About the Journal
Thank you for considering the Archives of Pediatric Neurosurgery (APN) for the publication of your research or case report. As healthcare professionals, authors, and publishers ourselves, the APN team believe in the value of case reports and we know how hard they can be to write and publish. Our aim is make this process as easy for you as possible. If you are not sure if your case is suitable, if you experience any problems with the publication process, or if you have any other questions please feel free to contact the APN team at any stage (email: email@example.com).
When writing your case report please consider that the mission for APN “…is to use clinical case reports to disseminate the best clinical practice, to examine important common as well as uncommon clinical scenarios, and to illustrate and inform the use of important clinical guidelines and systematic reviews.”
All clinical cases should be reported in a way that provide evidence that adequate steps have been taken to minimize harm, to avoid coercion or exploitation, to protect confidentiality, to minimize the risk of physical and psychological damage, and to respect autonomy.
Authors should kindly note that submission implies that the content has not been published or submitted for publication elsewhere except as a brief abstract in the proceedings of a scientific meeting or symposium.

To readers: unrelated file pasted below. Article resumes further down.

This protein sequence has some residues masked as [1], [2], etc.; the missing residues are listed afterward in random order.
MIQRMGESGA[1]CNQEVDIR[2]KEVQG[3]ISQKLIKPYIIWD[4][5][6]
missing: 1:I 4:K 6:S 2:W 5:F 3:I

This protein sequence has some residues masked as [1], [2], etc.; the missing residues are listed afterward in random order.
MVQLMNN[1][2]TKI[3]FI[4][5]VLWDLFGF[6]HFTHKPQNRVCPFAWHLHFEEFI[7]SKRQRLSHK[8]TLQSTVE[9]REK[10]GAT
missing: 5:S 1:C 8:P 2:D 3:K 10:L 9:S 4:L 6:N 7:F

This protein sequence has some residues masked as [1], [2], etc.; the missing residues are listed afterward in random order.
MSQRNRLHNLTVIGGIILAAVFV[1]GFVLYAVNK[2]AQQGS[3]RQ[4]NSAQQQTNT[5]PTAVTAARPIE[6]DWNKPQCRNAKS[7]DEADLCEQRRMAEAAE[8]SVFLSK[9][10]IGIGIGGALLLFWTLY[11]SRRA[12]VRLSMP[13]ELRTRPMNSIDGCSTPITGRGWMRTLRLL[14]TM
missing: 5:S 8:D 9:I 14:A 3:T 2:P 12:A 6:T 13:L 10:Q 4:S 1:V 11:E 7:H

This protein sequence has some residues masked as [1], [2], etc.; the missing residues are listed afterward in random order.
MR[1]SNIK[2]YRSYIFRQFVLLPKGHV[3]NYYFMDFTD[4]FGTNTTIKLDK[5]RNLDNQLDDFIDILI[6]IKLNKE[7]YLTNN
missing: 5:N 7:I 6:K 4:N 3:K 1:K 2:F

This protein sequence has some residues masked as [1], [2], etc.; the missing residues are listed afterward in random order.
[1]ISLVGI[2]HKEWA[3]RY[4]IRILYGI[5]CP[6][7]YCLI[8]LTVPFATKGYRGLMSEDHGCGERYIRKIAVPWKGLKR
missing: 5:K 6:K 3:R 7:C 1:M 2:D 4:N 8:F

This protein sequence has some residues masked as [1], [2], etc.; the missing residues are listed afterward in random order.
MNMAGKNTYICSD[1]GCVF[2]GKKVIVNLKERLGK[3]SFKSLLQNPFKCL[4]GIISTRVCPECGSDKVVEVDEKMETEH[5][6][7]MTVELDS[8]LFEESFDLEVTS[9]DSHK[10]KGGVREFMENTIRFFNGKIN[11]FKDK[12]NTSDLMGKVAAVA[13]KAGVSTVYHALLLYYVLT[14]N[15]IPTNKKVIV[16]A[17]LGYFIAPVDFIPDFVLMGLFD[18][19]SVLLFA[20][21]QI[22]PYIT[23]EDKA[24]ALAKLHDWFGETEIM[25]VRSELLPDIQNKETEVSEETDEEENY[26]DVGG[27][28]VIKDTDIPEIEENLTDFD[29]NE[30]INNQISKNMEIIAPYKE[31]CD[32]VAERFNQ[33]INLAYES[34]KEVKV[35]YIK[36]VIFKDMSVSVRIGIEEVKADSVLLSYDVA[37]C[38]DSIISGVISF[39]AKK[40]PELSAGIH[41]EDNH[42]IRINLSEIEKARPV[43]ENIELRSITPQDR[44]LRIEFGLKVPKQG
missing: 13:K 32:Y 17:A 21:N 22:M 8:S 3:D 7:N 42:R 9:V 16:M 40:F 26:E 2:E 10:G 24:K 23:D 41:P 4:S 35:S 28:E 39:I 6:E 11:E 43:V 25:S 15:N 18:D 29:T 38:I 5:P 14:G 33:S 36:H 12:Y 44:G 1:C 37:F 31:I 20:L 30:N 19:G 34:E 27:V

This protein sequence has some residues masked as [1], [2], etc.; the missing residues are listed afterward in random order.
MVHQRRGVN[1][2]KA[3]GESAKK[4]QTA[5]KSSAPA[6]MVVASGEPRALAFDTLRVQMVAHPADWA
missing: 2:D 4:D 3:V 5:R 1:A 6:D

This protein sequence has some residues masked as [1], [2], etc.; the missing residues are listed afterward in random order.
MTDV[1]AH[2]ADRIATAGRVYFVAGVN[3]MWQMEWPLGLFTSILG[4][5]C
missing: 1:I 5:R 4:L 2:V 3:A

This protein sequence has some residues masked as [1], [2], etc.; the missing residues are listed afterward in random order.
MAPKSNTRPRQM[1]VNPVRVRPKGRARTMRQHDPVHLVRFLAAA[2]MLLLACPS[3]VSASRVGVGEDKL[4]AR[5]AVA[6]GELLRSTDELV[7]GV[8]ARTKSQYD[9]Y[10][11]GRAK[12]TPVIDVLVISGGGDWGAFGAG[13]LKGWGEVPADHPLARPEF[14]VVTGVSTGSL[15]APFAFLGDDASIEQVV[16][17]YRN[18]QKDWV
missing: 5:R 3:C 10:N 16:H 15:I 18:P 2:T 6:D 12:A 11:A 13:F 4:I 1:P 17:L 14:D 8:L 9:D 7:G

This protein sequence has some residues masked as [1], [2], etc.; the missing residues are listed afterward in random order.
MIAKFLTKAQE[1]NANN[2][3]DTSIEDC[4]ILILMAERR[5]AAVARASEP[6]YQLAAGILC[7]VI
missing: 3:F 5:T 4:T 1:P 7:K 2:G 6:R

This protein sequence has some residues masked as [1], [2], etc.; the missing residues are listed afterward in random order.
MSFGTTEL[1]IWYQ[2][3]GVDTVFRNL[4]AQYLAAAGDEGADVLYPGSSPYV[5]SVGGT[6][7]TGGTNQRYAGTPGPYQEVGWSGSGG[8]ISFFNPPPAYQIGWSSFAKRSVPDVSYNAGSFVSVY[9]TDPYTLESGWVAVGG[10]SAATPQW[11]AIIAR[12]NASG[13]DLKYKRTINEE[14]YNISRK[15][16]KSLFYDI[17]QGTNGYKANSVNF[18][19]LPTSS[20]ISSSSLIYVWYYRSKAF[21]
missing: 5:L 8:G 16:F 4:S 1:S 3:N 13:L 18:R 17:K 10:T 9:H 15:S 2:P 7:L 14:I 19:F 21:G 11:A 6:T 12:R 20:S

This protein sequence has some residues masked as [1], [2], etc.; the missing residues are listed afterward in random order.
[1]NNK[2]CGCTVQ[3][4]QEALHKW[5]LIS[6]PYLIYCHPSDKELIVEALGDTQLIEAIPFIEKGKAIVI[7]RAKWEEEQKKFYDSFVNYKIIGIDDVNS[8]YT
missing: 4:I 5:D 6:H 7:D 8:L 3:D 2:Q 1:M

Once the submission materials have been prepared in accordance with the Author Guidelines, manuscripts should be submitted electronically through the on-line platform (www.sbnped.com.br)
Our aim is to directly improve pediatric neurosurgery health increasing clinical understanding through case reports and clinical research.
We welcome papers from all areas in Pediatric Neurosurgery:
- Any clinical case or procedure which illustrates an important best practice teaching message
- Any clinical case or procedure which illustrates the appropriate use of an important clinical guideline or systematic review.
As well as:
- The management of novel or very uncommon diseases
- A common disease presenting in an uncommon way
- An uncommon disease masquerading as something more common
- Cases which expand understanding of disease pathogenesis
- Cases where the teaching point is based on an error
- Cases which allow us to re-think established medical lore
- Unreported adverse effects of interventions (drug, procedural, or other).